November 30, 2010
Second Circuit "emphatically" rejects white-collar defendant's complaints about loss calculations
Anyone involved in any federal white-collar sentencing disputes will want to be sure to check out the Second Circuit's work today in US v. Woolf Turk, No. 09-5091 (2d Cir. Nov. 30, 2010) (available here). The panel opinion gets started this way:
Defendant-appellant Ivy Woolf Turk appeals the sentence imposed on her by the United States District Court for the Southern District of New York (Buchwald, J.) after she pleaded guilty to a single count of conspiracy to commit mail and wire fraud in violation of 18 U.S.C. §§ 1341, 1343, 1349. The district court sentenced Woolf Turk principally to 60 months’ imprisonment and ordered her to pay $29,660,192.36 in restitution to the victims of the mortgage fraud she perpetrated.
On appeal, Woolf Turk’s main argument is that the district court, in applying the United States Sentencing Guidelines, erred in calculating the amount of loss that Woolf Turk’s fraud caused. Specifically, she argues that the loss amount should be treated as zero because, at the time her fraud was discovered, there was still market value in the real property that purportedly collateralized the loans she had fraudulently obtained, and if that property had been sold before the collapse of the housing market, her victims could have been made whole. She also argues that the district court erred in: (1) finding that there were more than 50 victims; (2) failing to conduct an individualized assessment of the factors in 18 U.S.C. § 3553(a); and (3) imposing a substantively unreasonable sentence.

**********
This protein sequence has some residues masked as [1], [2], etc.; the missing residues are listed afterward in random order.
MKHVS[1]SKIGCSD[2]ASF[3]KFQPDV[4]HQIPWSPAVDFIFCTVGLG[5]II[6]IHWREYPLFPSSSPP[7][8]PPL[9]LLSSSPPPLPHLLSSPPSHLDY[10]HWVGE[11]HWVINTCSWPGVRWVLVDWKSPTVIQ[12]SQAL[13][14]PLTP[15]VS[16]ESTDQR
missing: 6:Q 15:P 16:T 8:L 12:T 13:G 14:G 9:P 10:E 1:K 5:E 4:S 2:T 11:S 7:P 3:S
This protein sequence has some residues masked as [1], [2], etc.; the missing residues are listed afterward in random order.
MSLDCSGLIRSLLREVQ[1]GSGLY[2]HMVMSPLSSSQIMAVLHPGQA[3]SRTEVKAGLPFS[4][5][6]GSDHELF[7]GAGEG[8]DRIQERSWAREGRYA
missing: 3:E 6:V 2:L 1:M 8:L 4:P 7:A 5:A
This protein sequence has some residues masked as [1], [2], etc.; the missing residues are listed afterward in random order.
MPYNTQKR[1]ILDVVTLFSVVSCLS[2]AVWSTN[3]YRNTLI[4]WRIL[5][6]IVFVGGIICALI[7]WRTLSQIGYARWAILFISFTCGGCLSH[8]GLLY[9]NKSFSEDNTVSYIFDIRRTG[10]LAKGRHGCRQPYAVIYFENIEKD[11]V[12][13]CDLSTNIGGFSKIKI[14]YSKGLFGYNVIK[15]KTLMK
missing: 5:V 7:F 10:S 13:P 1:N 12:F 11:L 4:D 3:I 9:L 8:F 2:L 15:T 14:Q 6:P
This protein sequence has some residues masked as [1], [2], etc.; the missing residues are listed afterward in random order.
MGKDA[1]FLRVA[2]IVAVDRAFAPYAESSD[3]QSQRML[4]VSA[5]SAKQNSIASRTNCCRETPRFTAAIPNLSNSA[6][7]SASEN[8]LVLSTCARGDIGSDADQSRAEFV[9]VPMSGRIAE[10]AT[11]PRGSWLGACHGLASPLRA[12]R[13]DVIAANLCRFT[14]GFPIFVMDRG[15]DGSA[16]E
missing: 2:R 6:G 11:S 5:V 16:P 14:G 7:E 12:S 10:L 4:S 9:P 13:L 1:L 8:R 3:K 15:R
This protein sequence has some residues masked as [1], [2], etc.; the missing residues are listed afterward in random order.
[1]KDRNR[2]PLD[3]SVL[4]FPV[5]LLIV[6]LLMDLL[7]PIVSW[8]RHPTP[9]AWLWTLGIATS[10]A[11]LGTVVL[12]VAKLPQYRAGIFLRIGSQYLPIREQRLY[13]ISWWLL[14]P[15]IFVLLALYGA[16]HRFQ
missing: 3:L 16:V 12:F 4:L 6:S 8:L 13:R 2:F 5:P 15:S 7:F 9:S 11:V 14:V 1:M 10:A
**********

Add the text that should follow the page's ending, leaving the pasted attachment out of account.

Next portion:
For the reasons that follow, we emphatically reject Woolf Turk’s principal argument. We also find no merit in her other claims of error, and thus affirm her sentence.
November 30, 2010 at 11:07 AM | Permalink
TrackBack URL for this entry:
Listed below are links to weblogs that reference Second Circuit "emphatically" rejects white-collar defendant's complaints about loss calculations:
Is "emphatically" rejected an argument the flip-side of "vigorously" objecting?
Posted by: USPO | Nov 30, 2010 7:22:18 PM
Is "emphatically" rejecting an argument the flip-side of "vigorously" objecting?"
Posted by: USPO | Nov 30, 2010 7:22:22 PM